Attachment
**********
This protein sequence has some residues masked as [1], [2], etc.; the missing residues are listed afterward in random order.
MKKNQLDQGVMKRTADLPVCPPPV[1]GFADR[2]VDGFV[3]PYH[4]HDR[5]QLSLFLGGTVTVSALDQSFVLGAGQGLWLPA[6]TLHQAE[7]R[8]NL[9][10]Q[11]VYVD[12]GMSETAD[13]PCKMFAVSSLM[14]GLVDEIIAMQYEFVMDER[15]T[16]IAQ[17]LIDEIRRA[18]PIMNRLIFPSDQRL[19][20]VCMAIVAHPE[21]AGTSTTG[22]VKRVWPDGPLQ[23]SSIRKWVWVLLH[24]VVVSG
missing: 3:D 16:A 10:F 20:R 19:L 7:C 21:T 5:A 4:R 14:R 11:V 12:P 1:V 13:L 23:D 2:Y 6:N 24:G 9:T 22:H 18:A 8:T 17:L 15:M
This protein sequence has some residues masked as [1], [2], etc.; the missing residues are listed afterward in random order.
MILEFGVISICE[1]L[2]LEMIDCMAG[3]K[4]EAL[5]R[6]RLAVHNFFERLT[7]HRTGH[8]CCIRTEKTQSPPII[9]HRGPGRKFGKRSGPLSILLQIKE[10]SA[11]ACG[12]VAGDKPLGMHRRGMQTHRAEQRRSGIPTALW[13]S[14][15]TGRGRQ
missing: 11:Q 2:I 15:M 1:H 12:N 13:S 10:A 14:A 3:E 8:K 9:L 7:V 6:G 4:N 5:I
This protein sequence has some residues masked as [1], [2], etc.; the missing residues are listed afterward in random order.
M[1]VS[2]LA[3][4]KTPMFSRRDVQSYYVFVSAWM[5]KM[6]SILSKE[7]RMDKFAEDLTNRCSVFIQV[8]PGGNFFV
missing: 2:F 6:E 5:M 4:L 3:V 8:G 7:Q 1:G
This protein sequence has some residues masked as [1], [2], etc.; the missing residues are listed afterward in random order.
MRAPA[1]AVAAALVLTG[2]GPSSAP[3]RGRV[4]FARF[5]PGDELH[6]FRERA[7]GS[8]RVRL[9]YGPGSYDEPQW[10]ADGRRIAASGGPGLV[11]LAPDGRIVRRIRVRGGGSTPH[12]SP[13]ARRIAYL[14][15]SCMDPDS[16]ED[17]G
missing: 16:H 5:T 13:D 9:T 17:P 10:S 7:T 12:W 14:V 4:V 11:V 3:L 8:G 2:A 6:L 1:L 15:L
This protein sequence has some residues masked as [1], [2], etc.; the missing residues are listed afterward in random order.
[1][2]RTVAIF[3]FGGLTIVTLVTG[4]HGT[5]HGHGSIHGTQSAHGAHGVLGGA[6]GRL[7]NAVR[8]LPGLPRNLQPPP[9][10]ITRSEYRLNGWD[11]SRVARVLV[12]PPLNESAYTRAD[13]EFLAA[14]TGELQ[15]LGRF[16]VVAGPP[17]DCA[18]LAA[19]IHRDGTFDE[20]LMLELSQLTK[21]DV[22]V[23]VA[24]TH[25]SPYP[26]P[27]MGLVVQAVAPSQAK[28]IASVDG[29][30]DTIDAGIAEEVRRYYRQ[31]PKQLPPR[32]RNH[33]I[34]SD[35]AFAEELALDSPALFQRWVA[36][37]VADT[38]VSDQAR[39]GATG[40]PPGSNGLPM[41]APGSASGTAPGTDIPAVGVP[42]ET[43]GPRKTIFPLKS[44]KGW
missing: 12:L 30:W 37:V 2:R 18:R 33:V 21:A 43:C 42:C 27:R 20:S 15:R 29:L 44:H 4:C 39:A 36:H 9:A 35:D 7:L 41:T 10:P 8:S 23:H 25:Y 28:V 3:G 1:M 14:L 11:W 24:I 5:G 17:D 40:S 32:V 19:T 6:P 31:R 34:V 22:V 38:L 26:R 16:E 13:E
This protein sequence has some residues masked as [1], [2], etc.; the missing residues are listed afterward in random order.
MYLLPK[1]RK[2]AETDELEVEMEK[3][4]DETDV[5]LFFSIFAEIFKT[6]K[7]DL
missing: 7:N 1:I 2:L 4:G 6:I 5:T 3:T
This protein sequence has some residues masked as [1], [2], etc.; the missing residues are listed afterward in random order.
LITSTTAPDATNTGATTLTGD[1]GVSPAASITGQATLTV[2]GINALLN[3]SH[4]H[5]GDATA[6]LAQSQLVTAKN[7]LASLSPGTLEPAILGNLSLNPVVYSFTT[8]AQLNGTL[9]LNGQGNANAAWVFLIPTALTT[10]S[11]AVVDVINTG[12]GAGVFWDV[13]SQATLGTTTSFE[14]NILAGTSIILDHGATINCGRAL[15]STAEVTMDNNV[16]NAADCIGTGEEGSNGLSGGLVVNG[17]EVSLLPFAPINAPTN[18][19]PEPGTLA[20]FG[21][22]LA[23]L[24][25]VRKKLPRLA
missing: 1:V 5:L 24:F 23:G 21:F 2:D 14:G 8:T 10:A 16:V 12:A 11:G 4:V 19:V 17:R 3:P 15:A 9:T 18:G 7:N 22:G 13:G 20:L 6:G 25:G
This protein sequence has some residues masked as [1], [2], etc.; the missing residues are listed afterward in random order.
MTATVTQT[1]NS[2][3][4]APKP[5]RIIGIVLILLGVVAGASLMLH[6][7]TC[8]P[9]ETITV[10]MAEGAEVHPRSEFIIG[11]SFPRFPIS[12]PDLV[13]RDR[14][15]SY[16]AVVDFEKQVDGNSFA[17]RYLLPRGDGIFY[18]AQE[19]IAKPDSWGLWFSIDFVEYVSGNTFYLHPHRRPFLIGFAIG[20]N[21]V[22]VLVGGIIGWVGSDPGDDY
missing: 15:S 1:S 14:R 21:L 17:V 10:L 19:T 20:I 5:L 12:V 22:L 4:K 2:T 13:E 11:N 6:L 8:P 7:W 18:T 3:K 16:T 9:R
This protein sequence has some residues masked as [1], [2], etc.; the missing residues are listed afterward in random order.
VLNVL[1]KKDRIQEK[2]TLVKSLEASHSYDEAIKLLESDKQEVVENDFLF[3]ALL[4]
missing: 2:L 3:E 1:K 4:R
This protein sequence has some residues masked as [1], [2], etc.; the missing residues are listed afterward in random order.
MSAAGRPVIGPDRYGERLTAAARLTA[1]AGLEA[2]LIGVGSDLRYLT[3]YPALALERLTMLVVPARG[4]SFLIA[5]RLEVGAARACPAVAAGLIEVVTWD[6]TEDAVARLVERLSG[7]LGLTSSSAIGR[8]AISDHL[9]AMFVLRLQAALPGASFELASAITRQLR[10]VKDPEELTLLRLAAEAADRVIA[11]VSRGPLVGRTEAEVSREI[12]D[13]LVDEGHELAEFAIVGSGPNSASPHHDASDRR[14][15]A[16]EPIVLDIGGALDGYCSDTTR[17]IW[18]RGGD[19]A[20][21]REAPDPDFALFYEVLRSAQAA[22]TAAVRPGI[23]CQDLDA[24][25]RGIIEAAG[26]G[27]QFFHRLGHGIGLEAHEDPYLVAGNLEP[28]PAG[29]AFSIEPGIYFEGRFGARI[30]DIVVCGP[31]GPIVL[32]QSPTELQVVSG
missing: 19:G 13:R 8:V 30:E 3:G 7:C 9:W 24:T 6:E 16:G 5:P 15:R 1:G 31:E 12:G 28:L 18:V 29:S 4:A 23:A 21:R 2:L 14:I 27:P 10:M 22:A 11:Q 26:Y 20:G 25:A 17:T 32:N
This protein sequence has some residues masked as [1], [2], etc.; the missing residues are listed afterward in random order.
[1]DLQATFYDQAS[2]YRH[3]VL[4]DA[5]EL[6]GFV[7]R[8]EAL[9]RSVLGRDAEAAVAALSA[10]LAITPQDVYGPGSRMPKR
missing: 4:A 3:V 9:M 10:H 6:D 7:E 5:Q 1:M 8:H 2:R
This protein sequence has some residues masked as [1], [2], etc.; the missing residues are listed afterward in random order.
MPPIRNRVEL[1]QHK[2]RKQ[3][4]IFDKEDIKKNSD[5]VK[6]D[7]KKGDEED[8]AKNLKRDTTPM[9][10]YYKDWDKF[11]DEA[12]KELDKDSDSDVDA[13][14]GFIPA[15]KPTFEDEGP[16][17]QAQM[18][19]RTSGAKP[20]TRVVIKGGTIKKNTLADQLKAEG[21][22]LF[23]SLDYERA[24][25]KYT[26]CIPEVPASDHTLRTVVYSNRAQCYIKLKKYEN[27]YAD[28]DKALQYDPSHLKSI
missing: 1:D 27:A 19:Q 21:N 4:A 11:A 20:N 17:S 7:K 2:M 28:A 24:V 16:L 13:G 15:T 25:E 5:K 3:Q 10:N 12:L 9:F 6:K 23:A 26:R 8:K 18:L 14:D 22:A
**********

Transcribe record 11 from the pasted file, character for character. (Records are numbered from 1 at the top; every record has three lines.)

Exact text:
This protein sequence has some residues masked as [1], [2], etc.; the missing residues are listed afterward in random order.
[1]DLQATFYDQAS[2]YRH[3]VL[4]DA[5]EL[6]GFV[7]R[8]EAL[9]RSVLGRDAEAAVAALSA[10]LAITPQDVYGPGSRMPKR
missing: 4:A 3:V 9:M 10:H 6:D 7:E 5:Q 1:M 8:H 2:R